Women suffering from polycystic ovarian syndrome, the most common cause of infertility, tend to suffer from particularly low levels of folate and B vitamins. So eating liver is a must if you’re suffering from PCOS!
Liver is loaded with a nutrient called choline. Choline is an essential water-soluble nutrient that is usually grouped in as part of the B-Vitamin complex. It is particularly important for women who are pregnant and breastfeeding to eat choline-rich foods, as this nutrient plays an important role in the fetal development of the brain and nervous system. Deficiency in pregnancy has been linked to long-term learning disability and memory problems in offspring. Choline also naturally occurs in breast milk, as young children require a substantial amount to support the formation of the nervous system, which continues at a high rate into the fourth year of life.
The current daily dietary recommendation for choline is 425 mg daily for women and 550 mg daily for men- standards that put nearly all Americans in the deficient range. Consuming 5 oz of raw liver contains 423 mg of choline! These modest dietary recommendations are just based on the minimum needed to prevent liver disease, and recent studies suggest that much higher intakes of choline have exceptional health benefits. One more reason to eat your liver ;).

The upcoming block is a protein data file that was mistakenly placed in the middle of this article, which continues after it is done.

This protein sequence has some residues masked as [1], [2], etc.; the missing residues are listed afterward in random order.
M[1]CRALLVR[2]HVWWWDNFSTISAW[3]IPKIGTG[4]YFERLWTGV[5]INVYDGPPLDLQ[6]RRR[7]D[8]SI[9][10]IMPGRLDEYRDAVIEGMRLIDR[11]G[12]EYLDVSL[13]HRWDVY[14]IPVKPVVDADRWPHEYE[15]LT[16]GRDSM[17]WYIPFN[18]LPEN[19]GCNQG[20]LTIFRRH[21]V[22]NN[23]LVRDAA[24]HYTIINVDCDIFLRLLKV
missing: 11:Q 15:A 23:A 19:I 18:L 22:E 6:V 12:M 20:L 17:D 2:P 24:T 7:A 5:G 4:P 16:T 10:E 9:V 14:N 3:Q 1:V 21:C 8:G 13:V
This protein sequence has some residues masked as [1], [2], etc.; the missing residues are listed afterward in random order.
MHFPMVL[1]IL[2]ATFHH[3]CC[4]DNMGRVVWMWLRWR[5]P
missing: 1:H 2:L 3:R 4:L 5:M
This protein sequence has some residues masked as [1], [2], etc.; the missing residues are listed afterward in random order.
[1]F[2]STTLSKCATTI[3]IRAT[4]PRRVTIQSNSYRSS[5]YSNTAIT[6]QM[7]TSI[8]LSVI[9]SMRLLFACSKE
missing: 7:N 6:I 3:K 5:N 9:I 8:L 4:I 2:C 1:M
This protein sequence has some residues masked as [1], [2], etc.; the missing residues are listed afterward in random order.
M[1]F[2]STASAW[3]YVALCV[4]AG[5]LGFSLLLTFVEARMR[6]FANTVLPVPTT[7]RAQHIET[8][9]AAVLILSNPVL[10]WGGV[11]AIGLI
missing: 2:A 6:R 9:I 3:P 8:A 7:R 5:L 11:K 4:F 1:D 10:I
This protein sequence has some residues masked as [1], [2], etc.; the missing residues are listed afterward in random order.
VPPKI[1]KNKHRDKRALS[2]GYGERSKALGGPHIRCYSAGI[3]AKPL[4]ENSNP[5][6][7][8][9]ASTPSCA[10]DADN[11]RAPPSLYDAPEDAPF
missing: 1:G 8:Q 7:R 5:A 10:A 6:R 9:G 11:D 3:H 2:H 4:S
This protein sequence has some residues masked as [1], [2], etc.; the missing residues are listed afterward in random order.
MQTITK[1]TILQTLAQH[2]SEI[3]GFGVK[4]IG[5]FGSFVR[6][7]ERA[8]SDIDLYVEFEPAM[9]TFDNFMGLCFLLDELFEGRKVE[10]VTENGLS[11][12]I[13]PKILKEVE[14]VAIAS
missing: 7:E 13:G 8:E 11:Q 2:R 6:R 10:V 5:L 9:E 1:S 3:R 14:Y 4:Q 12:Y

It’s also a great source of highly absorbable iron, which helps prevent miscarriage and maternal anemia.
Liver is also a good source of bioavailable protein, zinc, and folate. A single 100-gram portion of pan-fried chicken livers contains three times as much folate as an equivalent serving of raw spinach – a food known for its folate content!